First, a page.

California legislators are considering the governor’s plan that could keep the state’s nuclear plant open.
California Governor Gavin Newsom has proposed a plan that could prolong the life of the state’s last nuclear power plant.
The Diablo Canyon nuclear power plant was set to be shut down by 2025. In response to California’s energy concerns, some officials have been considering keeping it operational beyond the scheduled closing.
Newsom’s proposal would give PG&E, the company that runs the plant, a $1.4-billion government loan to keep the plant online. This would keep the plant running for another decade.
California legislators have only a few weeks to decide before the session ends.
If approved, the proposal would eliminate some of the regulatory red tape in the way of reopening the plant, including expediting the relicensing process that would be necessary.
The plant would also be exempt from some environmental regulatory laws, such as the water usage limitations.
PG&E is also applying for $6 billion in federal funds from a Department of Energy program designed to help nuclear plants stay online, Reuters reports.
Why it’s important
In 2020, California suffered from blackouts during summer heat waves due to an overtaxed power grid. It seems California officials may be trying to avoid similar situations by extending the life of the power plant.
California’s move to renewable energy appears to have left the state short on energy during surging heat. Nuclear energy may be a solution to the energy shortage.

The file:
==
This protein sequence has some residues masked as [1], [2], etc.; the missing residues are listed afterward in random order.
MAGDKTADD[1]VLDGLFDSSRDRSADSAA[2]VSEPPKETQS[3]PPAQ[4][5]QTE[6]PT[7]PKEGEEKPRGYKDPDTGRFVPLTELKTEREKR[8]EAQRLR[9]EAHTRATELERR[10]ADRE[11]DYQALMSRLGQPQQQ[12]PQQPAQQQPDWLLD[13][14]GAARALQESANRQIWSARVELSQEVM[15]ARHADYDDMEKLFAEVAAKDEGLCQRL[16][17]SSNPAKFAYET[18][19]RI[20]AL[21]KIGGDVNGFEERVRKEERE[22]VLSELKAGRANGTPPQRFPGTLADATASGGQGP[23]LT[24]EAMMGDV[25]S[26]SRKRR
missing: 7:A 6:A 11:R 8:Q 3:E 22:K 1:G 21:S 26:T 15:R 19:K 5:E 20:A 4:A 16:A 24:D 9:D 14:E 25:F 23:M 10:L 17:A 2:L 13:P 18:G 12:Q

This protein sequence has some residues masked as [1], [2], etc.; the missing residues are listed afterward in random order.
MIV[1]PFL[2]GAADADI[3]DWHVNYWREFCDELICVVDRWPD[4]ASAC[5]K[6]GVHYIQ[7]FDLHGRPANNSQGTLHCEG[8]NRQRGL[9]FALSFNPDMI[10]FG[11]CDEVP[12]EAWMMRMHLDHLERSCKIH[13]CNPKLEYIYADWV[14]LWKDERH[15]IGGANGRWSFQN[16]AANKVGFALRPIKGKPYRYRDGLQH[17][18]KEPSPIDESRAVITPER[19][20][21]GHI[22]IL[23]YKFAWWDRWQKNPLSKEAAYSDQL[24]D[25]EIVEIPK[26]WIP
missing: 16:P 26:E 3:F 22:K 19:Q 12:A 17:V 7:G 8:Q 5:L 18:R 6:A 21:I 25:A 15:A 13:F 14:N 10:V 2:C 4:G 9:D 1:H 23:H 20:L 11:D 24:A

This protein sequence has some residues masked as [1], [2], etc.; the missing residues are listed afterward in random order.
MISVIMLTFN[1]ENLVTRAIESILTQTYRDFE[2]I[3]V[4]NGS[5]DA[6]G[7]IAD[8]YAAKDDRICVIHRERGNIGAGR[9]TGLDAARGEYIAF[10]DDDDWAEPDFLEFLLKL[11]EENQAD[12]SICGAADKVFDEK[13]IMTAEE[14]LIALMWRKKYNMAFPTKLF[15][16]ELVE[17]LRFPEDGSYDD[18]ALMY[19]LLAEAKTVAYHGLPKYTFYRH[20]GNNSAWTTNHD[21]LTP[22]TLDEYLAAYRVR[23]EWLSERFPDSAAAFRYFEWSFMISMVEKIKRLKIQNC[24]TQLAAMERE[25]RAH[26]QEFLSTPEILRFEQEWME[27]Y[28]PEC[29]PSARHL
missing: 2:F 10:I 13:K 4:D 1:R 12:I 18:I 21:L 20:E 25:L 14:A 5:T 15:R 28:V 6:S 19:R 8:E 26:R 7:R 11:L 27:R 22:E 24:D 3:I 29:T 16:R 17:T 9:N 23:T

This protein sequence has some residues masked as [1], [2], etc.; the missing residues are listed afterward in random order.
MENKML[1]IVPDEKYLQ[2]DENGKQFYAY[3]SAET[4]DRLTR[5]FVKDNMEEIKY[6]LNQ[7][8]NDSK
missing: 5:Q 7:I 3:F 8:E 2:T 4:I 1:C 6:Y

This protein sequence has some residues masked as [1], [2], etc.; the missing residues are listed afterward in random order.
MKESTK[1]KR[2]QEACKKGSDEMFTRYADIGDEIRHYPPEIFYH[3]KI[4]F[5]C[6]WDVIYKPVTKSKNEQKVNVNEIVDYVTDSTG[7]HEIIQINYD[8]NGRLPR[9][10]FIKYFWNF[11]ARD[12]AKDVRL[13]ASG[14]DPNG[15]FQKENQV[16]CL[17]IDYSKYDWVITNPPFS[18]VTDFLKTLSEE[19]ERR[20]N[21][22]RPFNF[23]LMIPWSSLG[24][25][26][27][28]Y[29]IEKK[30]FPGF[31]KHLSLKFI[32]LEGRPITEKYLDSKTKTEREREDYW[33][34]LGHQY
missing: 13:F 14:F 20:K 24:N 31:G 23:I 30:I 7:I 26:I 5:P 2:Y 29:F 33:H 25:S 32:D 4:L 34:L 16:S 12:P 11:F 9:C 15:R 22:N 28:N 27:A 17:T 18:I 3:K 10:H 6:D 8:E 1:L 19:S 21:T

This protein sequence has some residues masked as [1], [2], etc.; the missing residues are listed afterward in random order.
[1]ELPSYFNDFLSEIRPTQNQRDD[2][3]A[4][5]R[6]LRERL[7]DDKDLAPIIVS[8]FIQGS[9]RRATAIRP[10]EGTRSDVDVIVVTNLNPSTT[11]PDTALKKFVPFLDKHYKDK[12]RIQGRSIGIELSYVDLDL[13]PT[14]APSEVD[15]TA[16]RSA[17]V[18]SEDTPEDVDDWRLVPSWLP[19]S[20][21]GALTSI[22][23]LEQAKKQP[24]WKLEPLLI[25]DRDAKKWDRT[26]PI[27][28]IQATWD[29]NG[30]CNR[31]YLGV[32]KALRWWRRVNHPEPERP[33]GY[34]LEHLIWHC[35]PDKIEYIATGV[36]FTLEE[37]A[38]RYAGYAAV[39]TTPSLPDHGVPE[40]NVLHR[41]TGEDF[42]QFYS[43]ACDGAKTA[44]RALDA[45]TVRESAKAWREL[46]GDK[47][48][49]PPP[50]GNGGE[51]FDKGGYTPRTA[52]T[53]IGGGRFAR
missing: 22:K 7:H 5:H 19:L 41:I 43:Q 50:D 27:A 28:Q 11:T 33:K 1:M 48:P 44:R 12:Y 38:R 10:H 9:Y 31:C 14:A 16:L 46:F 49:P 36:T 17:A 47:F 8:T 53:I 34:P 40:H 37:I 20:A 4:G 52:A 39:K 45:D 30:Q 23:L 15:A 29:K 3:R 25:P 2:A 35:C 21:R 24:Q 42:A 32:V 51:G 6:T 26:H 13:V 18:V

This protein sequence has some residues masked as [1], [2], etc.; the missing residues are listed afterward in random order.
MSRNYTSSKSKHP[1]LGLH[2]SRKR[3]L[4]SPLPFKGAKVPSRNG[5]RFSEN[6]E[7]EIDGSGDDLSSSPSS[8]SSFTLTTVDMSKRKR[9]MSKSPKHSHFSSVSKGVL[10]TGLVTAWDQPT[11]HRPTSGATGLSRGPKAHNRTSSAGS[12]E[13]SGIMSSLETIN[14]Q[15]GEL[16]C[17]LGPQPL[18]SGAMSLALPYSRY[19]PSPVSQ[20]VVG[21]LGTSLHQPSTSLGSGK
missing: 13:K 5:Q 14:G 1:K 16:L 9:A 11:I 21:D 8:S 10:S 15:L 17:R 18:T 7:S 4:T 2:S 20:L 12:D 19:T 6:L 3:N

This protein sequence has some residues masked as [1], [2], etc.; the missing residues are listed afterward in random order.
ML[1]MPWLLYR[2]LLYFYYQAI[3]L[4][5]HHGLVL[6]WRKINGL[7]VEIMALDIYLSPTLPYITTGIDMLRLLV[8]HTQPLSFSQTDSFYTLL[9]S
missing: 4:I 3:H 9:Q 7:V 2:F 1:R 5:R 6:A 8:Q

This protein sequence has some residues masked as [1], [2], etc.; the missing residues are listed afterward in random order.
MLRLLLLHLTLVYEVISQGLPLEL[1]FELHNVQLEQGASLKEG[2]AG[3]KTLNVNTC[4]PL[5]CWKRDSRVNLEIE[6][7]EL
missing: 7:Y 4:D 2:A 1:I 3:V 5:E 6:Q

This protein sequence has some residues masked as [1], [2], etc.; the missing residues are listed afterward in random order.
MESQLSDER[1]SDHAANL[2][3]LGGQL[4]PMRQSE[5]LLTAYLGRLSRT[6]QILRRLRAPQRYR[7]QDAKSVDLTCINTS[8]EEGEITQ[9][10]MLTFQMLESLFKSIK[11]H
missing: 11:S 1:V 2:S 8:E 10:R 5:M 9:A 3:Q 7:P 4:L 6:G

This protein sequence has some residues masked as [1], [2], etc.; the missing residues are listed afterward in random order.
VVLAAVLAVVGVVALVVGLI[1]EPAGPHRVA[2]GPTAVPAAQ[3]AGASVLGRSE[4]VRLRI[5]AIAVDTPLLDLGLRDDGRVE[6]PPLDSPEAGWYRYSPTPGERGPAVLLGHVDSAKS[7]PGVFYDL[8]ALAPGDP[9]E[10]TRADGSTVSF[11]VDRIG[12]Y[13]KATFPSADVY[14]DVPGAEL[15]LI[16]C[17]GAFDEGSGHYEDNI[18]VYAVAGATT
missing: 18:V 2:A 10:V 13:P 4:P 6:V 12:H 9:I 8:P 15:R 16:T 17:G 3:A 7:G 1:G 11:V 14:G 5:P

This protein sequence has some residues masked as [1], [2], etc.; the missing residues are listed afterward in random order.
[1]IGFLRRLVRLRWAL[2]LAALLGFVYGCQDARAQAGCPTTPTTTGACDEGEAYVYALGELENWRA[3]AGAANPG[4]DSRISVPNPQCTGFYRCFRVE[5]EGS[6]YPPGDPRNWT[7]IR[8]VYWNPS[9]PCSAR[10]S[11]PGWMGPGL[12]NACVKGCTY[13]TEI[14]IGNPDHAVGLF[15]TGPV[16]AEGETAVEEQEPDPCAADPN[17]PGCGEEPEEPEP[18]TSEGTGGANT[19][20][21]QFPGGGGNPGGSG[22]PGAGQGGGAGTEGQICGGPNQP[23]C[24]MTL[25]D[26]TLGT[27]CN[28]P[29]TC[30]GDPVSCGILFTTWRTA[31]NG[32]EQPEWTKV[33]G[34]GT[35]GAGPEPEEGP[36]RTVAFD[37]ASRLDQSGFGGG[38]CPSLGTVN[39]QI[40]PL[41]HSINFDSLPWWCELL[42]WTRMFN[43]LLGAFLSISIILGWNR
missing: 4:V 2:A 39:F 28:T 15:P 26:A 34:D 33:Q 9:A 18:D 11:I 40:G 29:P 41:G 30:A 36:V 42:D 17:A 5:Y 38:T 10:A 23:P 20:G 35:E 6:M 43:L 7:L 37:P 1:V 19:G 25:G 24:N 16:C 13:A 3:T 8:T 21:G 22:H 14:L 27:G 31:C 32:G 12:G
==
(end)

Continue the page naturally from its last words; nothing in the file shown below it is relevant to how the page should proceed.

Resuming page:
The Diablo Canyon plant produces 9% of California’s energy. However keeping the plant online isn’t as easy as it sounds. The extension would require renewal of permits, ordering more reactor fuel, and ordering more storage caskets for fuel waste.
The Biden administration is encouraging revitalization of American nuclear power plants. In April, the administration announced a $6-billion plan to help keep nuclear power plants online.
In Germany, officials have made plans to keep their nuclear power plants online as the country faces potentially disastrous energy shortages this winter.
What’s not being said
Not everyone was enthralled with the governor’s plan.
Environmental group Friends of the Earth said in a statement that, “Legislators should reject [the bill] out of hand. . . With Governor Newsom and the legislature working to appropriate climate budget funds and advance ambitious climate legislation in the waning days of the legislative session, this proposal is a dangerous and costly distraction.”
The governor’s plan does have support in the legislature. California Assemblyman Jordan Cunningham voiced support for the measures, saying that California’s renewable energy options aren’t ready to supply all of California’s energy needs.